Joseph Yaro

Joseph Awetori Yaro joined the Department of Geography and Resource Development, University of Ghana in 2005, after completing his PhD in Human Geography in the University of Oslo in 2004. He is the African Visiting Scholar at Carleton University’s Institute of African Studies for 2011-2012 academic year.

Joseph’s teaching and research interests reflect a combination development studies and rural geography. He has done extensive research in rural northern Ghana since 1999. He has undertaken development related research on environmental issues, poverty, food insecurity, sustainable rural livelihoods, land tenure, and climate change adaptation. He mentors students in carrying out annual evaluations of NGOs and conducting baseline studies of beneficiary communities in Ghana.

His specific research interests are in:

Sustainable rural livelihoods
Food security in rural Ghana
Climate change adaptation- local responses and building adaptive capacity
Land tenure/ the African land question and especially on recent transnational land grabs

Joseph is actively researching into transnational land deals in Ghana in Collaboration with the Futures Agricultural Consortium (Institute of Development Studies, Sussex) and also starting a new research on Building local adaptive capacity to climate change and climate variability in rural northern Ghana.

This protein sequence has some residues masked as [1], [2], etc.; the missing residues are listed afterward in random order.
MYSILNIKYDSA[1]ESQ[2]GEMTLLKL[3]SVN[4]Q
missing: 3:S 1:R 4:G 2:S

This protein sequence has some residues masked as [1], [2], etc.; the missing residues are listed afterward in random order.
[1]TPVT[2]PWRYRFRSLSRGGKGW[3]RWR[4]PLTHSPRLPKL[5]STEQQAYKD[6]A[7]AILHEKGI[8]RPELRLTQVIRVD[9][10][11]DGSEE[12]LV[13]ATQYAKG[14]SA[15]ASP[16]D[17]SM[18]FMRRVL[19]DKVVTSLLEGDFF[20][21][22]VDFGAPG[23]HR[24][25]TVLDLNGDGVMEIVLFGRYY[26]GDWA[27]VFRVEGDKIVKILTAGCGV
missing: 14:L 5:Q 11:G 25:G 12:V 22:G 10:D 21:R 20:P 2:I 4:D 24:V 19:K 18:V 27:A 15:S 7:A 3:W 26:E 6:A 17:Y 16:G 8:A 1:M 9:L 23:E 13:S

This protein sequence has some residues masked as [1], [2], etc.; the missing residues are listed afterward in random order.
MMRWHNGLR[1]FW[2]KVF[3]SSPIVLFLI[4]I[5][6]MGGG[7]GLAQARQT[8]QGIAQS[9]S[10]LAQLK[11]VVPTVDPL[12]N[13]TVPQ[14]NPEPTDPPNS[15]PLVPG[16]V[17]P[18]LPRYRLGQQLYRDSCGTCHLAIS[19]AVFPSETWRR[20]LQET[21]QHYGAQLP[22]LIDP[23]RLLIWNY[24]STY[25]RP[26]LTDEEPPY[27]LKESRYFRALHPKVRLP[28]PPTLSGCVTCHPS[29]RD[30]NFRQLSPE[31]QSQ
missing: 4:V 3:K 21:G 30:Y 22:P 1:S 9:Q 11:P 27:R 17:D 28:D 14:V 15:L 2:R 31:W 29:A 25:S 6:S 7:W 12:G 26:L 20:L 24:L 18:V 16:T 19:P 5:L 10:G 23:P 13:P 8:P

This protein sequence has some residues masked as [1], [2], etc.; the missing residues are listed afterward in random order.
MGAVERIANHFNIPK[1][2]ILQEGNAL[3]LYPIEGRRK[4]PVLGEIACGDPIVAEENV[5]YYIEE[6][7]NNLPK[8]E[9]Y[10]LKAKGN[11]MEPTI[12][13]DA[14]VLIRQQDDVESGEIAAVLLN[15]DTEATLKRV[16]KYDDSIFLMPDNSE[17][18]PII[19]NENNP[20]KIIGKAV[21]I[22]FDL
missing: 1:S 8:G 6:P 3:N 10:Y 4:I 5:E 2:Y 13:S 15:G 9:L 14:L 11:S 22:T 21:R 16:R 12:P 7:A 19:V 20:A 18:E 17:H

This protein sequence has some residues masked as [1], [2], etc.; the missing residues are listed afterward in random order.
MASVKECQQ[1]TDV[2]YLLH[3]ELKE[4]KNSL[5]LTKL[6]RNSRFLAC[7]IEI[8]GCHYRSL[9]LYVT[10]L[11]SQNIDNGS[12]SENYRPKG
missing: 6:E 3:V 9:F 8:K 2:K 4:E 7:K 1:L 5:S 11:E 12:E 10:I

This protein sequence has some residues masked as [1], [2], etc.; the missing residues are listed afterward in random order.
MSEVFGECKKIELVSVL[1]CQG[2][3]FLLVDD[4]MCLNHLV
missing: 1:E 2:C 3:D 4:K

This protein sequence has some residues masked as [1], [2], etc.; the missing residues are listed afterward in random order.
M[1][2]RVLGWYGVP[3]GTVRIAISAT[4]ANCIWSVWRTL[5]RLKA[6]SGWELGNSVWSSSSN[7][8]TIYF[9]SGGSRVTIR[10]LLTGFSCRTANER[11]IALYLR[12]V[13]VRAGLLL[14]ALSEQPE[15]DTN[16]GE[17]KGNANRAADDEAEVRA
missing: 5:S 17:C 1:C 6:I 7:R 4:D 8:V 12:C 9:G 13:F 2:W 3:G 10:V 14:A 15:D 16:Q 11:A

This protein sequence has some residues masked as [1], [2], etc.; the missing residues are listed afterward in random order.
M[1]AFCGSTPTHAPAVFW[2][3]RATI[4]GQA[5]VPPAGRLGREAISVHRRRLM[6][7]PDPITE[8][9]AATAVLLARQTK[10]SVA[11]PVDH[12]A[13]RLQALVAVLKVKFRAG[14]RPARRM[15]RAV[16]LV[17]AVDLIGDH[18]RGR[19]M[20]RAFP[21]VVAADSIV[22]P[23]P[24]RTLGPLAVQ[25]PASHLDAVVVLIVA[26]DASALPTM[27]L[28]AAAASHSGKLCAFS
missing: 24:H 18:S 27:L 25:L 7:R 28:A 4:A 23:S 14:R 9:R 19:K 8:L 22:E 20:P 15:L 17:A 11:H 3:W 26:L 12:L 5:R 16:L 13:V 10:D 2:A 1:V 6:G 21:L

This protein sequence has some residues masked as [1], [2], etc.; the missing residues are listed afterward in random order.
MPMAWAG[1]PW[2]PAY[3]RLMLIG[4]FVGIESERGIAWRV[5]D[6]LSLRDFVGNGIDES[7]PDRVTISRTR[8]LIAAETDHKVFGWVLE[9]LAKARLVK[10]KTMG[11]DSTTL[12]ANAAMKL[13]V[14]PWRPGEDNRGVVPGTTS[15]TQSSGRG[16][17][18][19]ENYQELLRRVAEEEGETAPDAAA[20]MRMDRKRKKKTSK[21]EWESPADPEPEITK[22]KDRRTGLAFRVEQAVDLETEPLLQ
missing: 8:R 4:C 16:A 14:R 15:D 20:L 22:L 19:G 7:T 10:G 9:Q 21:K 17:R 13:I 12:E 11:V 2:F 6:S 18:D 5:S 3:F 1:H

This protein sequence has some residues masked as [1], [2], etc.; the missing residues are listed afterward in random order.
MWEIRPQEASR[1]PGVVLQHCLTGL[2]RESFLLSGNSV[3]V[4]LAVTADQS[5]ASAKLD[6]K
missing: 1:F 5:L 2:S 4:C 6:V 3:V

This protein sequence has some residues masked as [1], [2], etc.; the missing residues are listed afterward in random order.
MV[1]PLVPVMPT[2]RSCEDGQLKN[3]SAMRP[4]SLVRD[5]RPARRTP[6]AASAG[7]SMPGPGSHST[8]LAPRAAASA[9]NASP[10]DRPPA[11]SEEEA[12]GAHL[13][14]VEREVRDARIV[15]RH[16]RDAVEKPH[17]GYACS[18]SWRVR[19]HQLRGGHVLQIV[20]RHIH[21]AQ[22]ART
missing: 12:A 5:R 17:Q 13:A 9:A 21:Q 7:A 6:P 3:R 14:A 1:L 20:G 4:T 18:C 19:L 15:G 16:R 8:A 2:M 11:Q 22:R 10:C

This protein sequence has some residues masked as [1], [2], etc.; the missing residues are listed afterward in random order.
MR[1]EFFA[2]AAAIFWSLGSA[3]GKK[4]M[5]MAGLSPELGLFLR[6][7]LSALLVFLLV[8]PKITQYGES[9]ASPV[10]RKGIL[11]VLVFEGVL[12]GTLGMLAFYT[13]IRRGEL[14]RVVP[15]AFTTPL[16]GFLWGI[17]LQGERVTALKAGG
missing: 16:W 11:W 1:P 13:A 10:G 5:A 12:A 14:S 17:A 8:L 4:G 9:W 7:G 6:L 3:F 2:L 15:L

Academic Courses taught

· Research methods at both undergraduate and graduate levels
· Resource Analysis at undergraduate
· Theory and Practice of Geography/Philosophy at undergraduate
· Regional Development theories at undergraduate
· Rural Development theories and practices at undergraduate
· Environment and Society at undergraduate
· Explanation in Geography (MPhil)

Research collaboration

Joseph has carried out consultancies and research projects sponsored by the Ministry of Lands, Forestry and Mines; The Institute of Statistical, Social and Economic Research; The University of Ghana Research and Conferences Grants; The World Bank; and The Centre for Environment and Development, University of Oslo (funded by the Norwegian Research Council).